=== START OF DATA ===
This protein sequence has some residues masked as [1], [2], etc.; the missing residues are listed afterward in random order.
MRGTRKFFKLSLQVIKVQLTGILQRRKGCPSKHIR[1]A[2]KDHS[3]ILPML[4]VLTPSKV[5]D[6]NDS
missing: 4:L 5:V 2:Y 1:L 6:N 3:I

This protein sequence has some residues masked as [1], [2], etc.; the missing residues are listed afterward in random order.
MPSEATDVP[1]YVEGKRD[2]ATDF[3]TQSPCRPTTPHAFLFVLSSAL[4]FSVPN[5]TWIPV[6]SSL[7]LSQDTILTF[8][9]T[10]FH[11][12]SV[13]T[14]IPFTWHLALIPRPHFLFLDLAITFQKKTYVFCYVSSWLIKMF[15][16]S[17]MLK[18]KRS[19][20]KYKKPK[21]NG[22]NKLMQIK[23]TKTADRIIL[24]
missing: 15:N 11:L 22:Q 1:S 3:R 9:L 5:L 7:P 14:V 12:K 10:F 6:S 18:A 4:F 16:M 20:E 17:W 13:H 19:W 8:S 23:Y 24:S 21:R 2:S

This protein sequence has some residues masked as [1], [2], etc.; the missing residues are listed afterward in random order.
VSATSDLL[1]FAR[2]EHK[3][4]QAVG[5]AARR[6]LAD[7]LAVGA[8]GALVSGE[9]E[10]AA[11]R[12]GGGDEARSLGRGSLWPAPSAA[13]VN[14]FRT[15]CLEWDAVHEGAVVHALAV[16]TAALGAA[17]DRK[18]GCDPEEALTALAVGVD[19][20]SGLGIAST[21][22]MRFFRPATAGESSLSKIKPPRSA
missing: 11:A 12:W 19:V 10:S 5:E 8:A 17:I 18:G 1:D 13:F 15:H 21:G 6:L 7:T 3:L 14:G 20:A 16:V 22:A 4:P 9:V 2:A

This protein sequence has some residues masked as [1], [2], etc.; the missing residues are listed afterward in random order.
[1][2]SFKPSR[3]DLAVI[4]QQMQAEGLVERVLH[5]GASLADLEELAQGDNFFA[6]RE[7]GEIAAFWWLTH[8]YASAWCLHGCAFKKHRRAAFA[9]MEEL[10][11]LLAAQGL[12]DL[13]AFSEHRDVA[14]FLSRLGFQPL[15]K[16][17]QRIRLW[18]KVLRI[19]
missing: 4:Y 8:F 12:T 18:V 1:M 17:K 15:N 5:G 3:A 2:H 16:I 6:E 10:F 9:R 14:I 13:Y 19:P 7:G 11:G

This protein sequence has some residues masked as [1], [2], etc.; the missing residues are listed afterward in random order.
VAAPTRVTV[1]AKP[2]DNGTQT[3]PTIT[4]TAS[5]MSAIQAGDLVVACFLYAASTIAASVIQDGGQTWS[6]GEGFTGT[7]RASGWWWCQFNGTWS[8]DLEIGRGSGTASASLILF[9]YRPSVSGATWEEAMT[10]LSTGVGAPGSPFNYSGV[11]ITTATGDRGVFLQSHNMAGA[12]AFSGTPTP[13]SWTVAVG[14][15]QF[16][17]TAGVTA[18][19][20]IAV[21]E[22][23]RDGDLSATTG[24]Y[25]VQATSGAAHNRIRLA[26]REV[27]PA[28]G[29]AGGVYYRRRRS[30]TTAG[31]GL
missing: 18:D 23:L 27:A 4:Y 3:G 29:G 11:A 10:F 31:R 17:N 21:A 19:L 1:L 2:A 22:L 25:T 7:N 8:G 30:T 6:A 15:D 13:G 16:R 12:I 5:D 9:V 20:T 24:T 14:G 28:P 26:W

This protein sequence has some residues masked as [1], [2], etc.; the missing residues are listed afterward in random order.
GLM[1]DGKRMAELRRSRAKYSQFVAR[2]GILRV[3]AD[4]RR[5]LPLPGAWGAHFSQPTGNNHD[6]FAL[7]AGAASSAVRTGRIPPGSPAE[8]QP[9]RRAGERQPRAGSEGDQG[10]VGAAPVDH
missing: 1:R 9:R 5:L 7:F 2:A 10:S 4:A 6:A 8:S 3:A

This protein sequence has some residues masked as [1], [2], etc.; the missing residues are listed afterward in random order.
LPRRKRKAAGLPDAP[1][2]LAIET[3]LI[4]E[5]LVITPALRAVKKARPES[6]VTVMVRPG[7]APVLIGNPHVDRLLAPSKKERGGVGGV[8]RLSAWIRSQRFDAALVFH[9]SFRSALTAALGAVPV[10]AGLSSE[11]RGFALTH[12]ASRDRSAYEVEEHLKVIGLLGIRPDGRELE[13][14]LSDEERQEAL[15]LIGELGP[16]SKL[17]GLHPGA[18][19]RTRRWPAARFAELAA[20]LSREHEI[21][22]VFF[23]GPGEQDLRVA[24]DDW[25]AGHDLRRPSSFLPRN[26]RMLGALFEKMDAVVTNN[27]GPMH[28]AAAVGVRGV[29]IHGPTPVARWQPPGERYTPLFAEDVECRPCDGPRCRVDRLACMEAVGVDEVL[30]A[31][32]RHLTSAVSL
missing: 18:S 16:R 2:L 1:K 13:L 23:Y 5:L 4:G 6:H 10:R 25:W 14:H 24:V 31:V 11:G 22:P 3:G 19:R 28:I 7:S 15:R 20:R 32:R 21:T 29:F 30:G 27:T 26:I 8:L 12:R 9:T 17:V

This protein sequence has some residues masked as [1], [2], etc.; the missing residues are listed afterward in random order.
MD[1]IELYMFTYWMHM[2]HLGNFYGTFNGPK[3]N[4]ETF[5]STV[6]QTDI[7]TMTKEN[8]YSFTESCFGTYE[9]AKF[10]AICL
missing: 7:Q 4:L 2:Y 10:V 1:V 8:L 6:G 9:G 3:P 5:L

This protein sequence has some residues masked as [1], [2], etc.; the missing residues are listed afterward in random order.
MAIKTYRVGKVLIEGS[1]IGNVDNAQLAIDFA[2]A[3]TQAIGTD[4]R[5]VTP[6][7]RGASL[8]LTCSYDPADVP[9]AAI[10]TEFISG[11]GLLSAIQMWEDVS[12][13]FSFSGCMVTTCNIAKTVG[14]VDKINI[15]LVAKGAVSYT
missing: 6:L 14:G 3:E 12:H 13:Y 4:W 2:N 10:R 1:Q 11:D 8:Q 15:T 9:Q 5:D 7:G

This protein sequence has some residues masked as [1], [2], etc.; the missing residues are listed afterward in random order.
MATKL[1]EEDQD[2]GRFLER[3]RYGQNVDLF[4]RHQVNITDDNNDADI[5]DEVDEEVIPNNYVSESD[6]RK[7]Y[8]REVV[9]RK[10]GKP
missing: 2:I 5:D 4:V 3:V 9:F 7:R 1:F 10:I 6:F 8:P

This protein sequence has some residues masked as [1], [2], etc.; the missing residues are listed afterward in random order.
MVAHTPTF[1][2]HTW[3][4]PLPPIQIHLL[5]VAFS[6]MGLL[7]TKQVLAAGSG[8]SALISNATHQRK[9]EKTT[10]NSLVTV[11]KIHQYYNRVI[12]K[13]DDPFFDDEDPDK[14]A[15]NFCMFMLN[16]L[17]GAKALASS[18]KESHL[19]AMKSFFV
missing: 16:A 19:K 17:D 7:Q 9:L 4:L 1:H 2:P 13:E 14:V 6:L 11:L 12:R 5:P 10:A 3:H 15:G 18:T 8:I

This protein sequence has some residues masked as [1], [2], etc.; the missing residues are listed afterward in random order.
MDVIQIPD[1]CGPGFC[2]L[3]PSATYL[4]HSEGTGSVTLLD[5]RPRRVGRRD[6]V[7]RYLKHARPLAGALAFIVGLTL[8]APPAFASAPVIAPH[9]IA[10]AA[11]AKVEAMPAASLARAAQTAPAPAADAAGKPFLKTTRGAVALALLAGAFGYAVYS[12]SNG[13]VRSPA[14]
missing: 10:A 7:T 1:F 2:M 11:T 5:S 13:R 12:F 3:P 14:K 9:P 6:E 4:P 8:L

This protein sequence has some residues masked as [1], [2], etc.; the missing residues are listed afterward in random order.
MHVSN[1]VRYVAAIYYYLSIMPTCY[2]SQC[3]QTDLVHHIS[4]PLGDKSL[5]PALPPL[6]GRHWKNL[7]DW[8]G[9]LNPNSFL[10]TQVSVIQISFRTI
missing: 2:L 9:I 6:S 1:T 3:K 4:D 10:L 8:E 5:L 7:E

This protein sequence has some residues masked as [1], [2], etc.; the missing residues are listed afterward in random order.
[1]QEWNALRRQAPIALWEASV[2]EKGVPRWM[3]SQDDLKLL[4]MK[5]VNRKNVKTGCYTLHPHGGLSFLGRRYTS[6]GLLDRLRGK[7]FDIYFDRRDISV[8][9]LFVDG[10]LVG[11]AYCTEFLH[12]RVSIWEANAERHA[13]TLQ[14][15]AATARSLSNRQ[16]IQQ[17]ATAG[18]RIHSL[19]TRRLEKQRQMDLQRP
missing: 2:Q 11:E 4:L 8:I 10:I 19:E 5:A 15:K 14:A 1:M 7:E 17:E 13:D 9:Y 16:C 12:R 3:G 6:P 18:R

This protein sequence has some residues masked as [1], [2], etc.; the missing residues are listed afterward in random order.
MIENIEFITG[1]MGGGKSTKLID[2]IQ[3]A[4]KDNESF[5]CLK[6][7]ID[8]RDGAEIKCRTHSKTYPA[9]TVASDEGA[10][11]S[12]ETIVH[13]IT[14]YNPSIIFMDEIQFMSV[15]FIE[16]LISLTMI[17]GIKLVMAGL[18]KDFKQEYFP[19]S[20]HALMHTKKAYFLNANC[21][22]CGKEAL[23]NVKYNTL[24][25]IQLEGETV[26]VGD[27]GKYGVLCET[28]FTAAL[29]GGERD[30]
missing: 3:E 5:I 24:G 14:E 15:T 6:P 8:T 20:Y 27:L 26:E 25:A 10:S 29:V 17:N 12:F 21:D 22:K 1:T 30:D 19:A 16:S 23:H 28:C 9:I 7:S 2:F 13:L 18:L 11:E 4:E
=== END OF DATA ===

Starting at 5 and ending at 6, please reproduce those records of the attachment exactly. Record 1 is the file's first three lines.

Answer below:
This protein sequence has some residues masked as [1], [2], etc.; the missing residues are listed afterward in random order.
VAAPTRVTV[1]AKP[2]DNGTQT[3]PTIT[4]TAS[5]MSAIQAGDLVVACFLYAASTIAASVIQDGGQTWS[6]GEGFTGT[7]RASGWWWCQFNGTWS[8]DLEIGRGSGTASASLILF[9]YRPSVSGATWEEAMT[10]LSTGVGAPGSPFNYSGV[11]ITTATGDRGVFLQSHNMAGA[12]AFSGTPTP[13]SWTVAVG[14][15]QF[16][17]TAGVTA[18][19][20]IAV[21]E[22][23]RDGDLSATTG[24]Y[25]VQATSGAAHNRIRLA[26]REV[27]PA[28]G[29]AGGVYYRRRRS[30]TTAG[31]GL
missing: 18:D 23:L 27:A 4:Y 3:G 29:G 11:A 10:F 31:R 17:N 21:A 19:L 1:L 2:A 22:L 25:T 7:N 8:G 30:T 6:A 15:D 13:G 16:R 12:I 5:D 9:V 20:T 24:T 14:G 28:P 26:W

This protein sequence has some residues masked as [1], [2], etc.; the missing residues are listed afterward in random order.
GLM[1]DGKRMAELRRSRAKYSQFVAR[2]GILRV[3]AD[4]RR[5]LPLPGAWGAHFSQPTGNNHD[6]FAL[7]AGAASSAVRTGRIPPGSPAE[8]QP[9]RRAGERQPRAGSEGDQG[10]VGAAPVDH
missing: 1:R 9:R 5:L 7:F 2:A 10:S 4:A 6:A 8:S 3:A